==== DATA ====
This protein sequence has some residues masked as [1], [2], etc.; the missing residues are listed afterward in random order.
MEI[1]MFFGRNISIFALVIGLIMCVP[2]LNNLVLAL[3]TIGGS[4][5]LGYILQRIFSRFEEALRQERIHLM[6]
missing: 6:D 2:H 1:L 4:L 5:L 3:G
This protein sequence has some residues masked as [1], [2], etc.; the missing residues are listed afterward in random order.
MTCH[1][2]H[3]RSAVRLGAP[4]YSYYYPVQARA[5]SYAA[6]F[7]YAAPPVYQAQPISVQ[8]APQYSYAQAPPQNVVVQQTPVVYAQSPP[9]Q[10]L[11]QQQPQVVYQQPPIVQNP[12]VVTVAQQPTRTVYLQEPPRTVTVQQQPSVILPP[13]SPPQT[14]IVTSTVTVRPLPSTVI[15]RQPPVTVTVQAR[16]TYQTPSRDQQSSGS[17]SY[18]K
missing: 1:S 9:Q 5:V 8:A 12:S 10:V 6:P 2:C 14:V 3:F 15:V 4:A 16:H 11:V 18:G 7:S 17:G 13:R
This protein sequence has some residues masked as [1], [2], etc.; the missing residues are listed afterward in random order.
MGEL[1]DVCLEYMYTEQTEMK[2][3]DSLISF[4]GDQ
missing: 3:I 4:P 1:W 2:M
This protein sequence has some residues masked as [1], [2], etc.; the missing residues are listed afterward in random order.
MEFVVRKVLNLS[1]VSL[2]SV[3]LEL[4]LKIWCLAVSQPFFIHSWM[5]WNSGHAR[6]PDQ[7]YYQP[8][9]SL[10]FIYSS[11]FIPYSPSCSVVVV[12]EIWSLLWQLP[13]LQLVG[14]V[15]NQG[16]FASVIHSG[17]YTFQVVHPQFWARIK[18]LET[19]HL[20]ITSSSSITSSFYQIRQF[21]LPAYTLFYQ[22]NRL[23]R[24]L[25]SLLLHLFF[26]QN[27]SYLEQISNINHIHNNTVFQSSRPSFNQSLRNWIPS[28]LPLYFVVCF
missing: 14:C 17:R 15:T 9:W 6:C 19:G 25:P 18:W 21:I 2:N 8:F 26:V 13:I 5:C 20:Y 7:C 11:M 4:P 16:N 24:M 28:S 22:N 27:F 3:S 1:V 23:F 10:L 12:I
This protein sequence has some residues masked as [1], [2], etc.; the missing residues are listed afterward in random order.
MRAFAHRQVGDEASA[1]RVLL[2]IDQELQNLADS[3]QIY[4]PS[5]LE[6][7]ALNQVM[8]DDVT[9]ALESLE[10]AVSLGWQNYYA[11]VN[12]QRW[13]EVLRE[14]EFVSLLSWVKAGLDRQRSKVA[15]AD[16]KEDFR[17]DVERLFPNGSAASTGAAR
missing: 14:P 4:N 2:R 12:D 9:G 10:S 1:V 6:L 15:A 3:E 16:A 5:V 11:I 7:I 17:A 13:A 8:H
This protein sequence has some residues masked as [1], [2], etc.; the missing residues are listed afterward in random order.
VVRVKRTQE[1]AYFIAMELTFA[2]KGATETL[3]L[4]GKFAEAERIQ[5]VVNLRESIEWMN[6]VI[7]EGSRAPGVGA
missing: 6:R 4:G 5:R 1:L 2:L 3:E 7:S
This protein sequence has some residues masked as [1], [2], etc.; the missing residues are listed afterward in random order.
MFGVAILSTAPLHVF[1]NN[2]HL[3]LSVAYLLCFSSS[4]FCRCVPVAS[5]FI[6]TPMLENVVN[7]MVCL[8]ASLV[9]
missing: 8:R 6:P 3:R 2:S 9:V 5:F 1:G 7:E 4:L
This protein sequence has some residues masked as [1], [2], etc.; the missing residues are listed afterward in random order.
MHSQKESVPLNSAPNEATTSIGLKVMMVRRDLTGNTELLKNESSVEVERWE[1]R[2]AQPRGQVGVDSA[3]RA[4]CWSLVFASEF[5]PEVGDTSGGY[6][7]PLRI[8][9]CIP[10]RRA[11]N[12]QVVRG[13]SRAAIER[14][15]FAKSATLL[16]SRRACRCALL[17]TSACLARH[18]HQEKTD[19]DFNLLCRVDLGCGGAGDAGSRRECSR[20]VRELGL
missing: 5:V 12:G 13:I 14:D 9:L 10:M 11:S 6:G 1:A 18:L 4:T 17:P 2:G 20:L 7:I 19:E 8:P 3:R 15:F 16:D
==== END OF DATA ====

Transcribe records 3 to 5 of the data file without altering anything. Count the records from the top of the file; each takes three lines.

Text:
This protein sequence has some residues masked as [1], [2], etc.; the missing residues are listed afterward in random order.
MGEL[1]DVCLEYMYTEQTEMK[2][3]DSLISF[4]GDQ
missing: 3:I 4:P 1:W 2:M
This protein sequence has some residues masked as [1], [2], etc.; the missing residues are listed afterward in random order.
MEFVVRKVLNLS[1]VSL[2]SV[3]LEL[4]LKIWCLAVSQPFFIHSWM[5]WNSGHAR[6]PDQ[7]YYQP[8][9]SL[10]FIYSS[11]FIPYSPSCSVVVV[12]EIWSLLWQLP[13]LQLVG[14]V[15]NQG[16]FASVIHSG[17]YTFQVVHPQFWARIK[18]LET[19]HL[20]ITSSSSITSSFYQIRQF[21]LPAYTLFYQ[22]NRL[23]R[24]L[25]SLLLHLFF[26]QN[27]SYLEQISNINHIHNNTVFQSSRPSFNQSLRNWIPS[28]LPLYFVVCF
missing: 14:C 17:R 15:T 9:W 6:C 19:G 25:P 18:W 21:I 2:N 8:F 26:V 13:I 5:C 20:Y 7:C 11:M 4:P 16:N 24:M 28:S 22:N 27:F 3:S 1:V 23:F 10:L 12:I
This protein sequence has some residues masked as [1], [2], etc.; the missing residues are listed afterward in random order.
MRAFAHRQVGDEASA[1]RVLL[2]IDQELQNLADS[3]QIY[4]PS[5]LE[6][7]ALNQVM[8]DDVT[9]ALESLE[10]AVSLGWQNYYA[11]VN[12]QRW[13]EVLRE[14]EFVSLLSWVKAGLDRQRSKVA[15]AD[16]KEDFR[17]DVERLFPNGSAASTGAAR
missing: 14:P 4:N 2:R 12:D 9:G 10:S 1:V 6:L 15:A 3:E 16:A 5:V 11:I 7:I 17:A 13:A 8:H